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# Ch2_Organizing Data

### Organizing and Summarizing Data

Question | Answer |
---|---|

What is a frequency Distribution? | A frequency distribution lists each category or value of a variable and the frequency of occurrences and/or relative frequency of occurrences for each category or value. |

What is Relative Frequency? | The proportion (or percent) of observations within a category and is found by using the formula: Frequency/(sum of all frequencies) |

What is a Pareto Chart? | A bar graph whose bars are drawn in decreasing order of frequency or relative frequency. |

How is a histogram constructed? | A histogram is constructed by drawing rectangles for each class of data whose height is the frequency or relative frequency of the class. The width of each rectangle should be the same and they should touch each other. |

How is a Stem-and-Leaf Plot constructed? | The stem of a data value will consist of the digits to the left of the right-most digit -- separated by a vertical bar. The leaf of a data value will be the right-most digit. For example, a data value of 154 would have 15 as the stem and 4 as the leaf. |

How is a time-series plot constructed? | A time-series plot is obtained by plotting the time in which a variable is measured on the horizontal axis and the corresponding value of the variable on the vertical axis. Line segments are drawn connecting the points. |

Suppose you surveyed 100 people to determine their preferred color for an automobile. Would it be appropriate to use a bar chart or histogram to organize the data? Why? | It is appropriate to use a Bar chart to organize the data because the variable used (preferred colors of automobiles) is qualitative. |

Jim collected data on the heights of 200 children entering the first-grade in Clayton County, Georgia. If Jim wants to organize the data, would it be appropriate to use a bar chart of histogram? Why? | It is appropriate to use a histogram to organize the data because the variable used (height of children entering the first-grade in Clayton County, Georgia) is quantitative. |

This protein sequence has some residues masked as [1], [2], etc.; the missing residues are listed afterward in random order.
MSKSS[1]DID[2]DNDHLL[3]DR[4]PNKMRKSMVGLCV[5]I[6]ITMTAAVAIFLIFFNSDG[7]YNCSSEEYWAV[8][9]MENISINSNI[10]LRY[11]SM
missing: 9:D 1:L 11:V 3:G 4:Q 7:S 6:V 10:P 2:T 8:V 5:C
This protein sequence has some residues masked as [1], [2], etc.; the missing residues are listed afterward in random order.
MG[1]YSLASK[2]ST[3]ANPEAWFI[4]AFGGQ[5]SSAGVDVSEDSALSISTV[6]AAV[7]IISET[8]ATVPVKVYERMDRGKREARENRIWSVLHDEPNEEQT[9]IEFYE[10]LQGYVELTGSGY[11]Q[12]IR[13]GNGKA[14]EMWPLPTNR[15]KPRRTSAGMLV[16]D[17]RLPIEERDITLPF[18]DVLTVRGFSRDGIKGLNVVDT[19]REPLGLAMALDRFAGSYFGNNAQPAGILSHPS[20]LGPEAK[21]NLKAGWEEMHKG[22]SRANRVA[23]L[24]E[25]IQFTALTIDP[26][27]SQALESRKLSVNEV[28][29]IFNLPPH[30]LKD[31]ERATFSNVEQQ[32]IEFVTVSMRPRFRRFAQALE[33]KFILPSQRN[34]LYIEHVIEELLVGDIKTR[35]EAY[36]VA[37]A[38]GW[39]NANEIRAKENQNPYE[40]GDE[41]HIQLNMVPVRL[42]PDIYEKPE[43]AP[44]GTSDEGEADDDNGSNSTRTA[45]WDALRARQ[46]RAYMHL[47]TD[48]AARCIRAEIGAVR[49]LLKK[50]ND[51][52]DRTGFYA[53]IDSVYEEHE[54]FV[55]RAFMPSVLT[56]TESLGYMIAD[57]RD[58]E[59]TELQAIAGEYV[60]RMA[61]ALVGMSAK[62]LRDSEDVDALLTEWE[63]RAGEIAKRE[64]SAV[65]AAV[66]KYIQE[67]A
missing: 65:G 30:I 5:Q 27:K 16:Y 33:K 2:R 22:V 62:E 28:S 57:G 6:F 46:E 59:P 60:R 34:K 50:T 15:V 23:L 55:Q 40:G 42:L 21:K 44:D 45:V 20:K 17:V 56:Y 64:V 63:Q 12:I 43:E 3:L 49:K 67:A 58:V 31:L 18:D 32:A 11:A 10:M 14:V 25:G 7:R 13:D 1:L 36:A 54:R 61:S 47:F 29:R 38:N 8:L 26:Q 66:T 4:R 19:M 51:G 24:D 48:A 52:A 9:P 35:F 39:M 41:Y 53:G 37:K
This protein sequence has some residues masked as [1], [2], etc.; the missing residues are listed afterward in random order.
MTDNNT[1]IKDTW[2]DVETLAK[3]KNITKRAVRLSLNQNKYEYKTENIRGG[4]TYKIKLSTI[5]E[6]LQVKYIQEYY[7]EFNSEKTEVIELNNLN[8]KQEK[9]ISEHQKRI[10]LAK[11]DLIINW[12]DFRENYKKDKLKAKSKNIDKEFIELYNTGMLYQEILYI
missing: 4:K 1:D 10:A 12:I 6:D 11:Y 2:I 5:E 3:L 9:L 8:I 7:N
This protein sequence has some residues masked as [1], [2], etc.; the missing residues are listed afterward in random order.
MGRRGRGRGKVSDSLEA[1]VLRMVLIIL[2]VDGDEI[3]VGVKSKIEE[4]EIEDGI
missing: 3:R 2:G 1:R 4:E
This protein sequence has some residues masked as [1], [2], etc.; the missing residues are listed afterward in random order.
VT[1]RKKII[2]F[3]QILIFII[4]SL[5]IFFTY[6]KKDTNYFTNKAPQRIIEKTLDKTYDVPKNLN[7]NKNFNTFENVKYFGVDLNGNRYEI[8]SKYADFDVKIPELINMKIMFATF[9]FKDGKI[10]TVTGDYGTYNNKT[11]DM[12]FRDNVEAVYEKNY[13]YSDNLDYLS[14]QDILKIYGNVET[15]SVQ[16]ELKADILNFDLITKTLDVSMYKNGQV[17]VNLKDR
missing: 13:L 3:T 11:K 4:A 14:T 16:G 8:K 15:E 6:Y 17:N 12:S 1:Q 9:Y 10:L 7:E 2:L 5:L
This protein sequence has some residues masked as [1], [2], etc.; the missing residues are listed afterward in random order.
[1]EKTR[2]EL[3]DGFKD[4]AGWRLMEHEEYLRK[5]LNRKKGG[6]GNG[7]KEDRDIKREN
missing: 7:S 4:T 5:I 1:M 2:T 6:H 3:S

Sue collects data on the waiting time before customers are seated in a busy restaurant near her office. She uses time intervals in minutes to construct a grouped frequency table. Why is a grouped frequency chart appropriate? | A grouped frequency chart is appropriate because the variable (waiting time) is continuous. Therefore, you cannot count frequency for individual values of time; but rather time intervals are required. |

In constructing Grouped Frequency charts, what do we mean by “classes”? | Categories of data are created for continuous data using intervals of numbers called classes. |

What do we mean by “class limits”? | Class limits are the smallest value for a particular class (lower class limit) and the largest value for a particular class (upper class limit). |

How is the “class width” determined? | The class width is the difference between consecutive lower class limits. For example, if two consecutive classes are: 10 – 19 and 20 – 29, the class width would be 20 – 10 = 10. |

After a frequency distribution chart is created, it is easy to construct a histogram. How is the histogram useful? | The histogram is useful in identifying the shape of the data distribution. |

What are the typical shapes that we might use to describe a frequency distribution based on its histogram? | Five common shapes that are used in classifying or describing frequency distributions are: (1) symmetric; 2) uniform; 3) skewed left; 4) skewed right; and 5) bimodal. |

Created by:
wgriffin410